Posted by Kevin Richardson, Visiting Fellow CURDS, Newcastle University, 10th December 2015
The current focus of strategic leaders within many universities is on traditional fields of interest e.g. the future of Research Excellence Framework, the proposal for a new Teaching Excellence Framework, a new body to be called Research UK, and a new Office for Students. This is understandable in the context of the Green Paper as moves to both ‘marketise’ and regulate the sector gather pace, and also in terms of what is, at least initially and in headline terms, widely perceived to be a ‘better than expected’ outturn to the Spending Review in November 2015.
Meanwhile, the ‘devolution revolution’ is also gathering pace with the strong support of the Chancellor. The Cities and Devolution Bill has sailed through its committee stages. Royal Assent is expected early in 2016. This may well lead to lead to a slew of new devolution deals spreading South from their current homeland in the North. Some universities may consider that devolution will only have marginal impact on their strategic direction, activities and funding regimes. That may well be the case for some institutions. But, for many devolution will inevitably have important direct and indirect implications.
Some funding streams, currently managed nationally and targeted directly at the higher education sector may well be effectively substituted with newly devolved programmes within which universities are only one type of potential contributor and beneficiary. In particular, the new Combined Authority Investment Funds with loan repayments of £30-£50 million pa guaranteed by government for 30 years, when aligned with other funds that can be levered against that security, provide both a major re-alignment of provision and a significant new possible source of investment finance. Moreover, current national programmes nominally targeted at ‘excellence’ wherever it is exists, are increasingly challenged by the growing call from devolutionists for place based implications to be much better understood. The content of the Expression of Interest for the new Science and Innovation audits provides evidence of this growing tension.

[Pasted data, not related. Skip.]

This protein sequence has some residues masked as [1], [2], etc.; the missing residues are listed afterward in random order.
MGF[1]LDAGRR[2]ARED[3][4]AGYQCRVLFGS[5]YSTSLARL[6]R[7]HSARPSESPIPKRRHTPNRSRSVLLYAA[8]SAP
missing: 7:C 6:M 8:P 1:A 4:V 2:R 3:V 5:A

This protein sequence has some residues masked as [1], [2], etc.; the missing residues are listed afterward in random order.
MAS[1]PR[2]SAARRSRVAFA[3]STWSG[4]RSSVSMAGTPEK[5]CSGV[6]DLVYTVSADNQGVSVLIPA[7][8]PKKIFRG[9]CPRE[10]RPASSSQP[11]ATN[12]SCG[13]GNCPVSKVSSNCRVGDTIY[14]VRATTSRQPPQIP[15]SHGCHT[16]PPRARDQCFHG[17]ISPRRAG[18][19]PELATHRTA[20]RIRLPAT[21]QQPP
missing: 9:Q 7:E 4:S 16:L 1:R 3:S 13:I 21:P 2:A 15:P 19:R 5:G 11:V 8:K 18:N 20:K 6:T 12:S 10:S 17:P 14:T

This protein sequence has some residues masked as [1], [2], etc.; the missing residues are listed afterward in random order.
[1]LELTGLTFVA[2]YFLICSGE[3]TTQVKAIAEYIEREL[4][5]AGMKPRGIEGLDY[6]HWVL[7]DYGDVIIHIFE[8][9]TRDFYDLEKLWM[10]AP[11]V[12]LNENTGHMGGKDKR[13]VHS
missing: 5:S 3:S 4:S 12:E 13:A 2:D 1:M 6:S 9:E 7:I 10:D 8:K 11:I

The recent update by HEFCE on the financial state of the sector confirms that universities are continuing to invest heavily in their infrastructure. Many of these proposals have transport requirements. The need for a new roundabout, traffic management system, green travel plans, bus and cycle lanes etc are often very evident. Devolution solidifies the localisation of this type of transport funding. Strategic planning – including the choice of strategic investment sites, including where to base Enterprise Zones – is again more heavily localised within devolution deals. In terms of the skills agenda, reductions in capacity and need for infrastructure are set to scale down substantially. Many colleges provide an important input cohort for local universities and, of course, increasingly, more HE is now delivered by FE. Many local universities will need to better understand and inform the (devolved) Area Based Reviews, especially as they consider the potential implications of the new emphasis on Higher/Degree Level Apprenticeships funded, at least in part, by the new Apprenticeship Levy.